Jaguar Land Rover to partner with autonomous car hub in Shannon
New campus seeks to accelerate the development of robotic cars
Jaguar Land Rover is collaborating in a new research hub in Shannon, to help design and test self-driving vehicles. Photograph: Reuters/Vivek Prakash/File Photo
Jaguar Land Rover (JLR) has confirmed that it is collaborating in a new research hub in Shannon, to help design and test future connected and self-driving vehicles. The car maker already has a software development office in Shannon, dedicated to developing computer systems for connected and autonomous cars.
The Future Mobility Campus Ireland (FMCI) will use 12km of roads in and around the Shannon Free Zone, next to the airport. The plan involves setting up sensors and infrastructure that will help the autonomous test cars communicate with and receive information from data collection points, as well as “smart” junctions so that the cars’ control systems can be warned of any potential hazards ahead. All of that will be installed during 2021.
Other infrastructure will include electric car-charging points, autonomous parking areas, and a dedicated air corridor in and out of Shannon Airport that will allow for the deployment of small drone aircraft, which will help to monitor and locate the autonomous test cars.
JLR will also use 450km of roads throughout Ireland to help test its next-generation technology. Those roads are part of the European C-ITS connected roads project, and run north and east to Drogheda and Dublin, and swing south to Cork. The tech and sensors for the C-ITS project will be installed over the next two years.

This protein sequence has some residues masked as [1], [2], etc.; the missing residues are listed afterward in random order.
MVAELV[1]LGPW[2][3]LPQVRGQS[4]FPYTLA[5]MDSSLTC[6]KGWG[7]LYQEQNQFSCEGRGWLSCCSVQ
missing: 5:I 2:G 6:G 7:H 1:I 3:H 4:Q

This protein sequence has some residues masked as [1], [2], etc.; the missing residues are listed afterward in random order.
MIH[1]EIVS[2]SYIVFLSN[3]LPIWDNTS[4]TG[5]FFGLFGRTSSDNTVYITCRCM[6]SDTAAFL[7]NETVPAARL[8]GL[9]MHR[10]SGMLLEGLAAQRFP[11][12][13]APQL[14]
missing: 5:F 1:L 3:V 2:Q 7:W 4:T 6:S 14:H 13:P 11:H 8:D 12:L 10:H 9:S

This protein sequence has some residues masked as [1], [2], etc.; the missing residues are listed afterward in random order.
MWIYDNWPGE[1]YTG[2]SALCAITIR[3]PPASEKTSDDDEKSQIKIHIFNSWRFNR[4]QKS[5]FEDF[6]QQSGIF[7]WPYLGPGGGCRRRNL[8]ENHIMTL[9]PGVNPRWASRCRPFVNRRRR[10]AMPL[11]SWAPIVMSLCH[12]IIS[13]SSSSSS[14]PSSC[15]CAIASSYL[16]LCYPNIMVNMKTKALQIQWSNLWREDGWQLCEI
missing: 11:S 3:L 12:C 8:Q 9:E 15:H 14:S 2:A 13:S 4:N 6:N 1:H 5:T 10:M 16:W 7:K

It has often been said that the proof of efficacy for autonomous car technology will be when such systems can deal with the twisting roads and shifting weather of Ireland’s west. JLR will start trying to prove that thesis with a fleet of modified I-Pace electric cars.
JLR won’t be going it alone at the Shannon site, however, the Anglo-Indian car maker is the lead partner of the FMCI and it will be joined by other tech companies as Cisco, Seagate, Renovo, Red Hat, Valeo (the French car component supplier, which already has significant test and development facilities in nearby Tuam) and Mergon. JLR has previously proposed that prototype and development vehicles could be flown into Shannon, and cleared directly through a dedicated channel for use in such a facility, but that does not appear to be part of the current plan.
The project has €7 million in earmarked investment and FMCI and its industry partners hope to be able to make announcements on jobs and recruitment in the coming months.
John Cormican, general manager for Shannon Ireland Jaguar Land Rover, said: “This partnership with FMCI provides us with a real-world facility to trial our emerging autonomous, connected, electrified and shared technology in a strategic location. Collaborating with top-tier software companies will allow us to develop our future systems more efficiently.”
Russell Vickers, chief executive of FMCI, said the Shannon zone would offer a “first-class facility” for the tests. “The testbed provides an opportunity to test in the real world and help answer some of the questions posed by the future of mobility in a collaborative and efficient way,” he said.